Protecting Your Rights And Your Future

How to handle an IRS audit

On Behalf of | Jan 12, 2024 | Tax Law

Receiving audit notification from the IRS can be daunting and stressful. However, there are steps you can take to prepare for your audit.

It is beneficial to have a clear understanding of IRS audits and how to navigate them effectively.

Understanding why audits occur

The IRS conducts audits to verify the accuracy of a taxpayer’s returns and ensure compliance with tax laws. Audits do not always imply wrongdoing. They can result from random selection or because something in your return may have raised a red flag.

IRS audits are relatively commonplace. The IRS conducted over 700,000 tax return audits during the financial year of 2022. Triggers may include unreported income, excessive deductions or discrepancies between your return and information the IRS received from other sources, such as employers or banks.

Responding to an audit

Upon receiving an audit notification, it is important to read and review it carefully. This letter outlines the reasons behind the IRS’s selection of your return. It also tells you which documents you need to provide. Responding in a timely manner is essential. If you delay or ignore the request, it can lead to additional penalties or a more in-depth investigation.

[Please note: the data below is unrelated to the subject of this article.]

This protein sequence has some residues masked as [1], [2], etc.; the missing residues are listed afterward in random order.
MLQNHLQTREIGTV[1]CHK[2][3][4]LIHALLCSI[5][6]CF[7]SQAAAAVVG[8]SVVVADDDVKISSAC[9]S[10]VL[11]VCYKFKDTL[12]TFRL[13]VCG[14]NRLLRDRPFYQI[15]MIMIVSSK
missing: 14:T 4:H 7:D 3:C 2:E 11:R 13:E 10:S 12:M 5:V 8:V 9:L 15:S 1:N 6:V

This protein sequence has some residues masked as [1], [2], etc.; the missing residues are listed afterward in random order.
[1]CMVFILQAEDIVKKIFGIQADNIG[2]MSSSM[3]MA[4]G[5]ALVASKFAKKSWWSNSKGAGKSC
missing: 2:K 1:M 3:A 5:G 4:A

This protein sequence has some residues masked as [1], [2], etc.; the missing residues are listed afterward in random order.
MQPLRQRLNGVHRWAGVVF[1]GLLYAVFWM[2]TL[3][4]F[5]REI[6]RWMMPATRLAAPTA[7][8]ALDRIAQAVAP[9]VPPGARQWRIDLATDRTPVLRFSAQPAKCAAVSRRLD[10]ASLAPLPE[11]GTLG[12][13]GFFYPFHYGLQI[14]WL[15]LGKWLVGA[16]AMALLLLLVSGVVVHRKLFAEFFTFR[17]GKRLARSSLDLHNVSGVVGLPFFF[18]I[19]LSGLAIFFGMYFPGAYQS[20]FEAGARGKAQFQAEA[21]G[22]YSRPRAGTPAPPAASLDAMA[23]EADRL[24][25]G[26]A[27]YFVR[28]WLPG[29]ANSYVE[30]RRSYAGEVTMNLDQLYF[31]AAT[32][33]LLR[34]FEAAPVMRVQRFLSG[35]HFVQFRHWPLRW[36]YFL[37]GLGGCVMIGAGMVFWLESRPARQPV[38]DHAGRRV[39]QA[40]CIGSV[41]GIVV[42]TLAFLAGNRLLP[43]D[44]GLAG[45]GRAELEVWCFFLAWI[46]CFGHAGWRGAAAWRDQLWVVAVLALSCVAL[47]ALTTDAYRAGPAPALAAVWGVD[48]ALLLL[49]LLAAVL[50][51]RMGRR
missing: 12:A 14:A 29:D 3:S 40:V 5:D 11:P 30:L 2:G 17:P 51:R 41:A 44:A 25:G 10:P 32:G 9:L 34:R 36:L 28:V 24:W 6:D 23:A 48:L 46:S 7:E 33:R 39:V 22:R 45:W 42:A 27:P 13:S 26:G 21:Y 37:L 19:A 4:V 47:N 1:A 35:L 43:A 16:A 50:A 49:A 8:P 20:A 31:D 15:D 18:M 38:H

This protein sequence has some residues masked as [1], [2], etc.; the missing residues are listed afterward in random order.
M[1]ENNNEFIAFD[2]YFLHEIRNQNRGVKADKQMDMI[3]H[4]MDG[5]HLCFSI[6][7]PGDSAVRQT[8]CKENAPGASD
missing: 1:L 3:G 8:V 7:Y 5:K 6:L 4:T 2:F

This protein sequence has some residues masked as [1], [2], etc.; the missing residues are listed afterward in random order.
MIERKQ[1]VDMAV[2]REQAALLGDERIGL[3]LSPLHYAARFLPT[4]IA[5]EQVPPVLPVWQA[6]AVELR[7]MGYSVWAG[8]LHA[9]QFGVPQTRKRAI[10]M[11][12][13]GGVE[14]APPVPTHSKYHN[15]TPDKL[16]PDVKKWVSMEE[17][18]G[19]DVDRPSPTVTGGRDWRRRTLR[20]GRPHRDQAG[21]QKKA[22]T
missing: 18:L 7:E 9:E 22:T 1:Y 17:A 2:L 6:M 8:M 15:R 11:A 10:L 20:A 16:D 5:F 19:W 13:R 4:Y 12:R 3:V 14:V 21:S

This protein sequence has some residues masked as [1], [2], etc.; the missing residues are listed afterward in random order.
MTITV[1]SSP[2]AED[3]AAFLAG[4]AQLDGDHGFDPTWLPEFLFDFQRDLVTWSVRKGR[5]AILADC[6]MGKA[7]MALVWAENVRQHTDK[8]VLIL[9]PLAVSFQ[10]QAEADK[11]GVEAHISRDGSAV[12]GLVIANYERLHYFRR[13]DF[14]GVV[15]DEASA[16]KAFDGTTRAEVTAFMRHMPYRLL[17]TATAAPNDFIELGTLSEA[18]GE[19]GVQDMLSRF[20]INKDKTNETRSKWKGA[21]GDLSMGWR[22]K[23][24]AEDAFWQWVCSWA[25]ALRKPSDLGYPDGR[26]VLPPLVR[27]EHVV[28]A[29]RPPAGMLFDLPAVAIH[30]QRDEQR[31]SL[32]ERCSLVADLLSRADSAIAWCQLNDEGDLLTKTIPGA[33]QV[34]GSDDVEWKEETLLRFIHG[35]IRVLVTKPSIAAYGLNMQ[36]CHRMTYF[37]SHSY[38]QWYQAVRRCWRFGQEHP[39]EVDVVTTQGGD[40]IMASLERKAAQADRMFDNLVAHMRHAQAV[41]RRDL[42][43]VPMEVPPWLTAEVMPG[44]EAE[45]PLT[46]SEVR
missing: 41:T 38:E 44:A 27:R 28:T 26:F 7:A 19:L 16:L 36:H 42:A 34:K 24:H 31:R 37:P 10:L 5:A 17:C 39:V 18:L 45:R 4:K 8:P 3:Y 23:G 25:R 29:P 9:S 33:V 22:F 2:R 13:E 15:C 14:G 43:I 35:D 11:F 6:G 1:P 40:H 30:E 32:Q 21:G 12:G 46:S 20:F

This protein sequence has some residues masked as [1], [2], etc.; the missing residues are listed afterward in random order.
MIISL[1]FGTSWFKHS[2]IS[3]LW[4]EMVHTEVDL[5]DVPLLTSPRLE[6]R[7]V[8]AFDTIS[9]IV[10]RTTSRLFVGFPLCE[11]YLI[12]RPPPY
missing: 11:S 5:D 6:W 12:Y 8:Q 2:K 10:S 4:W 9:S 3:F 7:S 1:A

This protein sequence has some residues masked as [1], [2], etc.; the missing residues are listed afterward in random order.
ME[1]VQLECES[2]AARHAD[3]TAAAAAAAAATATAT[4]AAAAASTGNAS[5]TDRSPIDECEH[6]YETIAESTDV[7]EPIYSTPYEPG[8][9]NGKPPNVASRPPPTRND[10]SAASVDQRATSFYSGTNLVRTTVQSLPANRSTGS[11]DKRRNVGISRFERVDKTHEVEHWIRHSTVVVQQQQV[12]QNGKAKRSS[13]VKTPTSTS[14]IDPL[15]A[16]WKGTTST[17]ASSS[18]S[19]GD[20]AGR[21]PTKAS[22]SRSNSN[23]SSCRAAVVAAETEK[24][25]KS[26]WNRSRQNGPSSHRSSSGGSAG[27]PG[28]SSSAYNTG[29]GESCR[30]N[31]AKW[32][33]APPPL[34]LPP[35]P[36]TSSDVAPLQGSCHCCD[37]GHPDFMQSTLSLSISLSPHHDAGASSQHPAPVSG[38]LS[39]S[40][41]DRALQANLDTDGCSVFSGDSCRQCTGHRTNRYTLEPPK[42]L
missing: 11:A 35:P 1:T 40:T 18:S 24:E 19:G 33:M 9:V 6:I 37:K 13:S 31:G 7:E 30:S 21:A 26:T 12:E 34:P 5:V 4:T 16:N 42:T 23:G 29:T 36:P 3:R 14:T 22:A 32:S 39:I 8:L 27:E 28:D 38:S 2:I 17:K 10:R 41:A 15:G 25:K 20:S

To substrate the items in question, gather all relevant documentation, such as receipts, bills, employment documents and bank statements. Organizing these documents will help you present your case effectively and efficiently to the IRS.

Navigating the audit process

You have the right to understand the purpose of the audit and to know what the IRS finds during the process. Do not hesitate to ask for clarification if you have questions or concerns. Cooperation and transparency are key. The audit might take place through mail, at an IRS office or at a location of your choice, such as your home or office. The complexity of your case often determines the type of audit you undergo.

Remember, an audit is not an accusation of wrongdoing but a process to ensure tax compliance. Learning about this process can provide valuable guidance if you are facing an audit.